SuperPaint (front of box)

I was cleaning out a box of old boxes (I love boxes) and found this product box from 1986.

Those of us who started with MacPaint eventually graduated to other tools. I was a MacDraw fanatic (object-oriented graphics) but still needed a bit-mapped painting program (this was pre-Photoshop). SuperPaint was what many of us used and it was like MacPaint on steroids.

If you remember, “FatBits” was MacPaint’s zoomed mode, “LaserBits” was something similar with SuperPaint (as memory serves). SuperPaint had all sorts of creative touches that were great fun for those of us who enjoyed MacPaint.

I’m posting two images, one of the front of the box, one of the back. If this history interests you, read the back to see more about what graphics programs looked like pre-Photoshop.

SuperPaint (back of box)

Faking It: Manipulated Photography Before Photoshop

Faking It: Manipulated Photography Before Photoshop

The Metropolitan Museum of Art in New York has just opened what looks like a great photography exhibit.

The urge to modify camera images is as old as photography itself—only the methods have changed. Nearly every type of manipulation we now associate with digital photography was also part of the medium’s pre-digital repertoire: smoothing away wrinkles, slimming waistlines, adding people to a scene (or removing them)—even fabricating events that never took place.

This international loan exhibition traces the history of manipulated photography from the 1840s through the early 1990s, when the computer replaced manual techniques as the dominant means of doctoring photographs. Most of the two hundred pictures on view were altered after the negative was exposed—through photomontage, combination printing, overpainting, retouching, or, as is often the case, a blend of several processes. In every instance, the final image differs significantly from what stood before the camera at any given moment.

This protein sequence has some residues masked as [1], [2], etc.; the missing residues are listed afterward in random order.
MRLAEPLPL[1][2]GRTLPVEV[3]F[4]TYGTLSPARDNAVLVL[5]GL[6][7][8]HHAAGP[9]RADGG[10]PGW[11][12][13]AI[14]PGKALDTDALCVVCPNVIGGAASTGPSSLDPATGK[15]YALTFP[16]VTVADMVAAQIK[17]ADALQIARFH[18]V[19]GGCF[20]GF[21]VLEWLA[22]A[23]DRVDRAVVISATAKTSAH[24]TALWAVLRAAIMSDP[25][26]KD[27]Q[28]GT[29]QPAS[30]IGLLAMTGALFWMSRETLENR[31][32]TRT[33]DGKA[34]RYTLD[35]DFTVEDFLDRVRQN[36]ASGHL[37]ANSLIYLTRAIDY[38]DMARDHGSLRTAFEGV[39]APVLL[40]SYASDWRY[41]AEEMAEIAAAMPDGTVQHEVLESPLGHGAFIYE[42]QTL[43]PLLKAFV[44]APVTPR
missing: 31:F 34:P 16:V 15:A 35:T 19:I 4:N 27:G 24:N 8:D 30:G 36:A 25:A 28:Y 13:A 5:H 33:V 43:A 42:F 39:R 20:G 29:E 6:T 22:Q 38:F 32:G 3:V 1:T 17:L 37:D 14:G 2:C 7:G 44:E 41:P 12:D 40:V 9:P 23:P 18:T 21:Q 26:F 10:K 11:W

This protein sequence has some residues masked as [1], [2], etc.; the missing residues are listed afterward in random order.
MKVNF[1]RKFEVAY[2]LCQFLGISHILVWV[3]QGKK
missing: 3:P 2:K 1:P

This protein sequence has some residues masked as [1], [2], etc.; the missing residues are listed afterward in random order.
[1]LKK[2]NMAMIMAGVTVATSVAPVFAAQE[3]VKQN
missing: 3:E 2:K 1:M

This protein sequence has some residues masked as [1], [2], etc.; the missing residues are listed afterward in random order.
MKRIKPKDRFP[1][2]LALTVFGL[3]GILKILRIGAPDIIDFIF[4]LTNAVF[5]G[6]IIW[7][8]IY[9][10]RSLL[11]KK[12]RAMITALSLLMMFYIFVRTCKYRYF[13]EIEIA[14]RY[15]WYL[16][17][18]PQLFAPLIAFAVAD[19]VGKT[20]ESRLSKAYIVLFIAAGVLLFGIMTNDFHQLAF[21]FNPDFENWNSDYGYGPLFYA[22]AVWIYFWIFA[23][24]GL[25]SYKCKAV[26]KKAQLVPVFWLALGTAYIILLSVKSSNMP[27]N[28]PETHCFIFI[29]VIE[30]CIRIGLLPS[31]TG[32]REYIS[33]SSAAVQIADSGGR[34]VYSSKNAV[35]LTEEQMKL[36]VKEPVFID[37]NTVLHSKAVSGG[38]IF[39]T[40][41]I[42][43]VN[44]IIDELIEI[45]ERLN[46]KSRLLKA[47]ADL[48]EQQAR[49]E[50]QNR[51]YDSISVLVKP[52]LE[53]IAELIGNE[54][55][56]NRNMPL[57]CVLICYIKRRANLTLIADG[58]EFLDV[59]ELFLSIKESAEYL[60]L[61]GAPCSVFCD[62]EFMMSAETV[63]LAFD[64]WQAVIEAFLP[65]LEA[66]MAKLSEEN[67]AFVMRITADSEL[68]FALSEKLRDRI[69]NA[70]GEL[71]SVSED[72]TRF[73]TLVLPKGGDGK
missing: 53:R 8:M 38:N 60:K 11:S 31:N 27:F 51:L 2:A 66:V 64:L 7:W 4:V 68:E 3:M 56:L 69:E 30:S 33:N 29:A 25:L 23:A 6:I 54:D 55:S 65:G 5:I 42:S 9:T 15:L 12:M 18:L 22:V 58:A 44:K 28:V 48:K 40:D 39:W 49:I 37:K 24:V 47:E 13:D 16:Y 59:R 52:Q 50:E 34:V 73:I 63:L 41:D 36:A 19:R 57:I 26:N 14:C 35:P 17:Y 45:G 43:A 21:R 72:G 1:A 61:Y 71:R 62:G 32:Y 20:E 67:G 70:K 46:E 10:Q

How much photo retouching is too much?

Supermodel’s Photoshop Horror

A former Sports Illustrated cover model is suing an Estee Lauder company for allegedly damaging her career with a fake promo using a Photoshopped picture of her. The suit is the latest wrinkle in the global phenomenon of photo retouching.

An interesting example of this type of photo retouching is this Dove Evolution piece.

Here’s another piece by Tom Piper commissioned by Dove called “Beauty Pressure.”

Reminds me of the documentary America the Beautiful (available on Netflix) which takes up the theme of our obsession with beauty and our standards of thinness, among other things.

The chicken-egg of this is, are advertisers (producers, editors, retouchers) leading us to want certain things, or are they responding to what they perceive (correctly or incorrectly) as our desire for these things?

No doubt it’s a bit of both.

A move to curb digitally altered photos in ads

A Move to Curb Digitally Altered Photos in Ads

Concerned that girls and women feel excessive pressure to live up to the digitally Botoxed and liposuctioned images of human perfection they see in glossy magazines, lawmakers in Britain and France are trying to push advertisers to get real.

Under their proposals, ads containing altered photos of models would be required to carry disclaimers.

Not sure how I feel about this. No doubt advertising drives people (not just young girls) to do things, buy things, think things, but how far do we go protecting people from themselves? A piece of me feels very libertarian about these things: as long as people take full responsibility for the consequences of their actions, let them do as they please.

Are we next going to protect people from excessive body piercing or tattooing by putting disclaimers on all ads showing people with x number of tattoos or pierces?